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Jakarta Post

Before Jokowi, House Speaker Puan Maharani highlights need to replace 'colonial' laws

  • Ghina Ghaliya
    Ghina Ghaliya

    The Jakarta Post

Jakarta   /   Fri, August 14, 2020   /   12:48 pm
Before Jokowi, House Speaker Puan Maharani highlights need to replace 'colonial' laws House of Representatives Speaker Puan Maharani (right) delivers a speech during a joint meeting to commemorate Indonesia's 75th anniversary at the House complex in Jakarta on Aug. 14. (Antara/Akbar Nugroho Gumay)

House of Representatives Speaker Puan Maharani has said it is high time for Indonesia to replace its legal products inherited from colonial times with new sets based on the country’s ideological values.

In a speech delivered in a joint meeting to commemorate Indonesia’s 75th anniversary, she said the country should have legal products that matched Indonesia’s very own cultural, social and sociological values.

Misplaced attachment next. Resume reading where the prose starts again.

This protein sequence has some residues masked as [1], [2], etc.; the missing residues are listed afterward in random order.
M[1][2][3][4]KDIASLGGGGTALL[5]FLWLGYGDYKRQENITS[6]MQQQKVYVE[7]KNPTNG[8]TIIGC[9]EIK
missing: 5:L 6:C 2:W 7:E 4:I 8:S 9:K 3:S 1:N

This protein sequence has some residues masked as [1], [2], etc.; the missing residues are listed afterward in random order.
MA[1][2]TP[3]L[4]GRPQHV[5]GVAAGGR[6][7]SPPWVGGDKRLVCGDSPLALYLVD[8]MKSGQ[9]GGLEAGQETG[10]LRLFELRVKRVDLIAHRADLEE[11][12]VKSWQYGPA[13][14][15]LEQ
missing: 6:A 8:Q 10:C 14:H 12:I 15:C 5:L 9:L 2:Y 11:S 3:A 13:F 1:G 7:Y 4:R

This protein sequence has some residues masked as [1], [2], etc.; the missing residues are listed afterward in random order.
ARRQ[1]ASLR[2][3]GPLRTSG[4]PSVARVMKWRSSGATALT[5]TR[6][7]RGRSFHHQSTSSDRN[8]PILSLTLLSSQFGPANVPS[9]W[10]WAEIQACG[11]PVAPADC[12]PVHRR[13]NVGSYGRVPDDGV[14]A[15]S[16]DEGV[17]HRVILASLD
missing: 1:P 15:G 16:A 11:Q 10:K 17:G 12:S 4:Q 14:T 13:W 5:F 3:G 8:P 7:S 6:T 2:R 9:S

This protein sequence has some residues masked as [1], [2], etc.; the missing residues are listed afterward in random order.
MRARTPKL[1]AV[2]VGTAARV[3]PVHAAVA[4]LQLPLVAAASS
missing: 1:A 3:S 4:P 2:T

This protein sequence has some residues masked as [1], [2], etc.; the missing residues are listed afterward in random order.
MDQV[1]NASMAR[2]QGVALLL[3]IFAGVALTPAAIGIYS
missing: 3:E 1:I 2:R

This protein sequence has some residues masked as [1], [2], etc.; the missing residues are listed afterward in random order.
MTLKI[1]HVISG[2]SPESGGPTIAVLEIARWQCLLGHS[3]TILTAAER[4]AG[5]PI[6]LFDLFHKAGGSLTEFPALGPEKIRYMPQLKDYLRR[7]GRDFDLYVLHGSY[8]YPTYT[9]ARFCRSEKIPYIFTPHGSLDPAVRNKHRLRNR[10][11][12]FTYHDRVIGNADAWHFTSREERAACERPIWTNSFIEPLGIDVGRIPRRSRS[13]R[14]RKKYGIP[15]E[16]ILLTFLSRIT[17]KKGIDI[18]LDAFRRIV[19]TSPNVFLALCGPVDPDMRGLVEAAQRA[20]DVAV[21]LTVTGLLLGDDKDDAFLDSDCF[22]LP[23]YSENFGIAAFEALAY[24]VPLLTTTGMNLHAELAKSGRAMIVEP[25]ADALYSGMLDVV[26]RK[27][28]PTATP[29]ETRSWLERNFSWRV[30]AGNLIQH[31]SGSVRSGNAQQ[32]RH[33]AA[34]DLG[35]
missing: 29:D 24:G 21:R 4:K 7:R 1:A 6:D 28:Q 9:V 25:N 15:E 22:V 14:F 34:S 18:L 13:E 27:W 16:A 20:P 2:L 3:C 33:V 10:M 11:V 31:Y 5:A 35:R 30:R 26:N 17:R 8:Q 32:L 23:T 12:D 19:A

"It is time to replace legal products inherited from the colonial era with independent Indonesian laws,” the ruling Indonesian Democratic Party of Struggle (PDI-P) politician said at the House compound on Friday before President Joko "Jokowi" Widodo gave his state of the nation address.

She further said legal products must be based on Pancasila, the 1945 Constitution and provide justice for all citizens.

Lawmakers have insisted on passing the Criminal Code bill into law before the end of the current sitting period, concluding a decades-long attempt to revise the 1947 Criminal Code, which itself is based on Dutch colonial law.

Read also: House urges govt to resume deliberation of controversial bills that triggered massive protests last year

Jokowi last September called on the House to delay the deliberation of the bill following massive public protests across the country. However, lawmakers in June urged the government to resume deliberation of the revisions to despite the ongoing COVID-19 epidemic.

Protestors, spearheaded by students and activists, have demanded that the government and lawmakers put an end to the deliberation of the controversial bill, arguing that if passed, it would be a threat to democracy on the grounds of contentious articles in the draft.